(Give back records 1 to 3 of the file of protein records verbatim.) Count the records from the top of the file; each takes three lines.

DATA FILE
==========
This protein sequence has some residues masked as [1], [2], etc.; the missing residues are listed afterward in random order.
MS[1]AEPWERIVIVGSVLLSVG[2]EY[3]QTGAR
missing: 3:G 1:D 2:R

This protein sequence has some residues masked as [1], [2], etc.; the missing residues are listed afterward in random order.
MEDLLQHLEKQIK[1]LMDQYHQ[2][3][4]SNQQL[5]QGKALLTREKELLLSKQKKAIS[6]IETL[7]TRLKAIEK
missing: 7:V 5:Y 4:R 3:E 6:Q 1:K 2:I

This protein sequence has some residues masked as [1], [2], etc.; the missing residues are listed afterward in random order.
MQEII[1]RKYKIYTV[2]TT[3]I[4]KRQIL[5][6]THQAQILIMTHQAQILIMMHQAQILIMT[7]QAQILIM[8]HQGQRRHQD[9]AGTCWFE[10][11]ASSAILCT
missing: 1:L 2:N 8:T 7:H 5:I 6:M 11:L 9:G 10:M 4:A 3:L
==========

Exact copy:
This protein sequence has some residues masked as [1], [2], etc.; the missing residues are listed afterward in random order.
MS[1]AEPWERIVIVGSVLLSVG[2]EY[3]QTGAR
missing: 3:G 1:D 2:R

This protein sequence has some residues masked as [1], [2], etc.; the missing residues are listed afterward in random order.
MEDLLQHLEKQIK[1]LMDQYHQ[2][3][4]SNQQL[5]QGKALLTREKELLLSKQKKAIS[6]IETL[7]TRLKAIEK
missing: 7:V 5:Y 4:R 3:E 6:Q 1:K 2:I

This protein sequence has some residues masked as [1], [2], etc.; the missing residues are listed afterward in random order.
MQEII[1]RKYKIYTV[2]TT[3]I[4]KRQIL[5][6]THQAQILIMTHQAQILIMMHQAQILIMT[7]QAQILIM[8]HQGQRRHQD[9]AGTCWFE[10][11]ASSAILCT
missing: 1:L 2:N 8:T 7:H 5:I 6:M 11:L 9:G 10:M 4:A 3:L